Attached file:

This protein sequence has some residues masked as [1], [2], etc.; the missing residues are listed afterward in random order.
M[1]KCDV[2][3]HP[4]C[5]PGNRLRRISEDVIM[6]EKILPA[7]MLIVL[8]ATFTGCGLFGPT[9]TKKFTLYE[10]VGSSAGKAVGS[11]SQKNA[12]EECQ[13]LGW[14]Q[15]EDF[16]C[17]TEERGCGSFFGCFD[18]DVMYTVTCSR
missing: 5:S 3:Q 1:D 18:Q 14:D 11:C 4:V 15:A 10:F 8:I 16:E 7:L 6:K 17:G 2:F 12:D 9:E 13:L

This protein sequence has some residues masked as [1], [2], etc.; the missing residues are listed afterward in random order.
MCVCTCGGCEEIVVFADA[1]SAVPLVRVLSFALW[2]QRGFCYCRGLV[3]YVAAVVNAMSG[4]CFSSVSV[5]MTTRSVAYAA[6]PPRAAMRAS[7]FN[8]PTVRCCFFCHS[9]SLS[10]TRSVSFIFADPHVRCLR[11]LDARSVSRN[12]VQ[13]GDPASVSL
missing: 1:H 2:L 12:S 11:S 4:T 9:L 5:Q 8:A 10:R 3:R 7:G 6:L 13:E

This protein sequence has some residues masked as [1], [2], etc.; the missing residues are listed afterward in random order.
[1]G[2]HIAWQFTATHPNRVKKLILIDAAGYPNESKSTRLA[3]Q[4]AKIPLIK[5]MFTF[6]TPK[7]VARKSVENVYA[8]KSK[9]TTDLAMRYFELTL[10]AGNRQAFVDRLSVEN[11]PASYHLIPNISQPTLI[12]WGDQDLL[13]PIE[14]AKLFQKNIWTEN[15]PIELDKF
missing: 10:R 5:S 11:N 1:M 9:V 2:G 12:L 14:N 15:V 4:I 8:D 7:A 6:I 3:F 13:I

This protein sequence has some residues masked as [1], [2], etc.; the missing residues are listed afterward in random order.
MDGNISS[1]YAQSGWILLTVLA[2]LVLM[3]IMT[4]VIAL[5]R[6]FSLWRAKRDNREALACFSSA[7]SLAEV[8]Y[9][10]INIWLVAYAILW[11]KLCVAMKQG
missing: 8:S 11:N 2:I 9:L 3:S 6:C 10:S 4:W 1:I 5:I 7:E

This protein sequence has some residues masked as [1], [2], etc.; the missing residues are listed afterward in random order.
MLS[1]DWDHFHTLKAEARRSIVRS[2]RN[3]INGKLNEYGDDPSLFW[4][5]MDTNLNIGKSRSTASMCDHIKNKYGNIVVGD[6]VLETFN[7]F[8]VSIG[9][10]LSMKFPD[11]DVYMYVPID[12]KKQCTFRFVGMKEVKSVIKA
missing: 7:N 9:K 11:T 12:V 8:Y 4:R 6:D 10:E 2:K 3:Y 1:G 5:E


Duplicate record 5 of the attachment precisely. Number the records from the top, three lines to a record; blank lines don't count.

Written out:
This protein sequence has some residues masked as [1], [2], etc.; the missing residues are listed afterward in random order.
MLS[1]DWDHFHTLKAEARRSIVRS[2]RN[3]INGKLNEYGDDPSLFW[4][5]MDTNLNIGKSRSTASMCDHIKNKYGNIVVGD[6]VLETFN[7]F[8]VSIG[9][10]LSMKFPD[11]DVYMYVPID[12]KKQCTFRFVGMKEVKSVIKA
missing: 7:N 9:K 11:T 12:V 8:Y 4:R 6:D 10:E 2:K 3:Y 1:G 5:E